In 2014, the first comprehensive survey of Paul Evans' work documented Evans' significant role in the mid-century American studio furniture movement, his approach to furniture as sculpture and abstract composition, and his unremitting new approaches to metal. Opening at the Michener Art Museum and then traveling to Cranbrook Art Museum, Paul Evans: Crossing Boundaries and Crafting Modernism was comprised of some 60 works, spanning the artist's entire career with choice examples of Evans' early metalwork and jewelry and collaborative pieces made by Evans and Phillip Lloyd Powell during the 1950s when they shared a studio. The show had a comprehensive selection of Evans' studio work representing his sculpted steel; verdigris copper; copper, bronze and pewter; argente; sculpted bronze, and cityscape techniques. The show included examples of Evans' sculpture as well as a selection of work he produced for Directional Furniture Company and a selection of studio craft work by his contemporaries.
On March 6, 1987, Evans drove north to Massachusetts to be with his wife and begin his retirement. The following morning, while watching the sunrise, he suffered from a fatal heart attack. It was mentioned that friends and family were not surprised because Evans was happiest when he was busy and creating. Phillip Lloyd Powell said during the eulogy, "Paul Evans danced on the edge of the volcano."
Paul Evans. Image courtesy of the Evans Family Collection.
Video by John Thornton for Michener Art Museum.
Education and Training
Philadelphia Textile Institute, Philadelphia, Pennsylvania, 1950
Rochester Institute of Technology, School for American Craftsmen, Rochester, New York, 1950-1952
Cranbrook Academy of Art, Bloomfield Hills, Michigan, 1952
Connection to Bucks County
Born in Trenton, New Jersey, Paul Evans graduated from George School in Newtown, Pennsylvania in 1949. Beginning in 1955, he shared a showroom with Phillip Lloyd Powell on Main and Mechanic Streets in New Hope, Pennsylvania. According to Powell, this started an artistic relationship that lasted with fervor for about ten years. In 1960, he purchased a home and shop in New Hope on Aquetong Road. Evans and Powell moved their showroom to a building near the New Hope Railroad in 1963. In 1969, Evans' growing business demanded a new location. He opened a manufacturing facility on Route 611 in Plumsteadville the following year.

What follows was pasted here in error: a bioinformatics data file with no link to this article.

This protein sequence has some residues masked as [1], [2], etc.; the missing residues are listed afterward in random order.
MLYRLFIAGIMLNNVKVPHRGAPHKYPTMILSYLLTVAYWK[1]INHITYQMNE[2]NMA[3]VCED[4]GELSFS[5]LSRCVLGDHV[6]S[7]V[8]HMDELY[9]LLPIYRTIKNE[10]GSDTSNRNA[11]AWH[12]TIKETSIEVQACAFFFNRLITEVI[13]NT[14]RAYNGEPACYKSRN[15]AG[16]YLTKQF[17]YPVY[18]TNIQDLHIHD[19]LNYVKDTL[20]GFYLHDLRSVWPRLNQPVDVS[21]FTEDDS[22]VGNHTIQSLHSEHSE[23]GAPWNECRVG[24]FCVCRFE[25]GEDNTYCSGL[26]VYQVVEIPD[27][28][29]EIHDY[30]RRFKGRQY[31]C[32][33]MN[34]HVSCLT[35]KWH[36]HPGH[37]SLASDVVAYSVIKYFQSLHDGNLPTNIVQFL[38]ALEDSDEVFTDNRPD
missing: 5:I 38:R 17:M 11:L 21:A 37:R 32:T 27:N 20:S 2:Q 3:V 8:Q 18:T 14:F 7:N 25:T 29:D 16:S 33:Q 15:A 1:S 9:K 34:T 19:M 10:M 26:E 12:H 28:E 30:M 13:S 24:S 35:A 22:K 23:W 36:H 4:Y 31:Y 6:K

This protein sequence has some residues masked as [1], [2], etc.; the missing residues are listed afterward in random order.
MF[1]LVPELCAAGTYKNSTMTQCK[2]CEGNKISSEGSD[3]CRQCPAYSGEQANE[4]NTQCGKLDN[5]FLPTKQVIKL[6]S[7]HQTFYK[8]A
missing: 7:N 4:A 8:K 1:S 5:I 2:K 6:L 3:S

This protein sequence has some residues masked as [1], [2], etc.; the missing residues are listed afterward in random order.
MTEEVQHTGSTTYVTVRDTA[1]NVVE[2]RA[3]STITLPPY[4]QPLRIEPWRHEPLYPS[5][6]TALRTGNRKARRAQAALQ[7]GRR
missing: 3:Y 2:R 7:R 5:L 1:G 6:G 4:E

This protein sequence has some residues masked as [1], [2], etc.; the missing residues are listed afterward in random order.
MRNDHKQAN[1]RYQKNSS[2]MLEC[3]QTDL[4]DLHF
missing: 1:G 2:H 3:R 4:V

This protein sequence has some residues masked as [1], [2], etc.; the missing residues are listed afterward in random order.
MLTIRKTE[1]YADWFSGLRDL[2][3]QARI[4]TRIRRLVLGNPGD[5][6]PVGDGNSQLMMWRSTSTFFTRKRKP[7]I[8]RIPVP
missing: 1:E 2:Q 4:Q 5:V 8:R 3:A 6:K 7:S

Intelligent Design, permanent installation, Michener Art Museum, Doylestown, Pennsylvania, 2012
An Evolving Legacy: Twenty Years of Collecting at the James A. Michener Art Museum, Michener Art Museum, Doylestown, Pennsylvania, 2009-2010
Objects of Desire: Treasures from Private Collections, Michener Art Museum, Doylestown, Pennsylvania, 2005-2006
Two-man show with Phillip Lloyd Powell, America House, New York, New York, 1961
Aileen O. Webb Scholarship, Rochester Institute of Technology's School for American Craftsmen, 1950
First prize, Metals Section, Young Americans third annual competitive exhibition, organized by the American Craftsmen's Educational Council, 1952
Ellen S. Booth Scholarship, Cranbrook Academy of Art, 1952
Michener Art Museum
Rina & Norman Indictor
Paddy Chayefsky, writer
Corporate Lobby of the Sears Building
Happy the Clown, television personality
Shari Lewis, puppeteer
Mrs. Aileen Osborn Webb